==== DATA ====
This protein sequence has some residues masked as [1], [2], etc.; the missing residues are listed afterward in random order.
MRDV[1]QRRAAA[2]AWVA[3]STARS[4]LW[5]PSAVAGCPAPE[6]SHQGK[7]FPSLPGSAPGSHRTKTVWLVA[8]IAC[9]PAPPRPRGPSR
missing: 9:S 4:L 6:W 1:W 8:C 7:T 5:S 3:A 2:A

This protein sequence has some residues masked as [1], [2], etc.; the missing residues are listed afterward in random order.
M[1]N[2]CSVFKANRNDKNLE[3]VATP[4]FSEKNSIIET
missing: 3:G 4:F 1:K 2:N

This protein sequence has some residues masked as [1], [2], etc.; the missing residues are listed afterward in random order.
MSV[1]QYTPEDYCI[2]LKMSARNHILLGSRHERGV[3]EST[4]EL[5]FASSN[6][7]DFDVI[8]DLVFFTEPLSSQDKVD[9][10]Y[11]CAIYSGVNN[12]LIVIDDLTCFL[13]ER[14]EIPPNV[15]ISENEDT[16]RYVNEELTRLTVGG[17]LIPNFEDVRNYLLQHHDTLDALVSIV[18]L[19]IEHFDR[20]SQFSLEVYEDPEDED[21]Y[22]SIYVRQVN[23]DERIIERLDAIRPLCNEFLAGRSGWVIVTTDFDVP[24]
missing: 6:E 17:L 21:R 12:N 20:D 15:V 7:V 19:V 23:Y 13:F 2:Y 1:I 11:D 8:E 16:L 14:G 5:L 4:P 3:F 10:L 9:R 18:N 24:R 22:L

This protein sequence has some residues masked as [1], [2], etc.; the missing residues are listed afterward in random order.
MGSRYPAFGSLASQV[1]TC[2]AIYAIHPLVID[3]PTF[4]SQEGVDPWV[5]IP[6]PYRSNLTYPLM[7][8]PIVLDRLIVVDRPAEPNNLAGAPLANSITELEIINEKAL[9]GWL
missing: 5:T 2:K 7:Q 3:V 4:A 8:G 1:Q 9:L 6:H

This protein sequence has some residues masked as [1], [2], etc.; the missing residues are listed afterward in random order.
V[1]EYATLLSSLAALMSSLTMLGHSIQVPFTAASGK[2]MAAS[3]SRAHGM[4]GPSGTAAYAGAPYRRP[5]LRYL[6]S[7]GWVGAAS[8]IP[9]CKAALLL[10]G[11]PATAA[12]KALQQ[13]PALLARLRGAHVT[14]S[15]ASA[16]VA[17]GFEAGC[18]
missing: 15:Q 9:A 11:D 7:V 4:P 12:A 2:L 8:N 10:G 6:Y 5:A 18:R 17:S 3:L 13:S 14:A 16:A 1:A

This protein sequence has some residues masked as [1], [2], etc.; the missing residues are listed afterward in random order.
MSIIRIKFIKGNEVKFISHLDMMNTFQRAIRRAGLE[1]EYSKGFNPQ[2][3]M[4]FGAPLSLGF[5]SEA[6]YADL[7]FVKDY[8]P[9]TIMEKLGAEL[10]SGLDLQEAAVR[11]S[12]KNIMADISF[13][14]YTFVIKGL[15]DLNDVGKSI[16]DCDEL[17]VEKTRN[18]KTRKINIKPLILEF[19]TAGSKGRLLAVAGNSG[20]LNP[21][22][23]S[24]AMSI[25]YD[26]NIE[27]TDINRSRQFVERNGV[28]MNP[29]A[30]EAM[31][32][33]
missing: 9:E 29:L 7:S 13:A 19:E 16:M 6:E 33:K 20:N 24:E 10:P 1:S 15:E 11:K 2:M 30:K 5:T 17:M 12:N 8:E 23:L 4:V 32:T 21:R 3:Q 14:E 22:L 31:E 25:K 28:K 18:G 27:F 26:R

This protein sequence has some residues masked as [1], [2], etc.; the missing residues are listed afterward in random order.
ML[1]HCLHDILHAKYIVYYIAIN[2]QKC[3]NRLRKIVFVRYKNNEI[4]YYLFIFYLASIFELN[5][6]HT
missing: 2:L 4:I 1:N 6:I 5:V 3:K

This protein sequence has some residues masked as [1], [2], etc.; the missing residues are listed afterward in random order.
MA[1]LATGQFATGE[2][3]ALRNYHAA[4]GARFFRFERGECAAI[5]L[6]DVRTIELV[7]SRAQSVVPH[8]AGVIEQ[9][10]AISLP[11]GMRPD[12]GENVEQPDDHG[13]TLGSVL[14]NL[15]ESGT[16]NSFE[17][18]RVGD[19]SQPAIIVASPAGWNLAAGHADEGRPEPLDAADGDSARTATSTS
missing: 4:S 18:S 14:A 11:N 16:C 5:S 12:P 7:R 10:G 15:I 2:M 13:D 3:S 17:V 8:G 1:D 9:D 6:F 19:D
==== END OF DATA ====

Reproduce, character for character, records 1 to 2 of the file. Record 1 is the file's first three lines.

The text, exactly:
This protein sequence has some residues masked as [1], [2], etc.; the missing residues are listed afterward in random order.
MRDV[1]QRRAAA[2]AWVA[3]STARS[4]LW[5]PSAVAGCPAPE[6]SHQGK[7]FPSLPGSAPGSHRTKTVWLVA[8]IAC[9]PAPPRPRGPSR
missing: 9:S 4:L 6:W 1:W 8:C 7:T 5:S 3:A 2:A

This protein sequence has some residues masked as [1], [2], etc.; the missing residues are listed afterward in random order.
M[1]N[2]CSVFKANRNDKNLE[3]VATP[4]FSEKNSIIET
missing: 3:G 4:F 1:K 2:N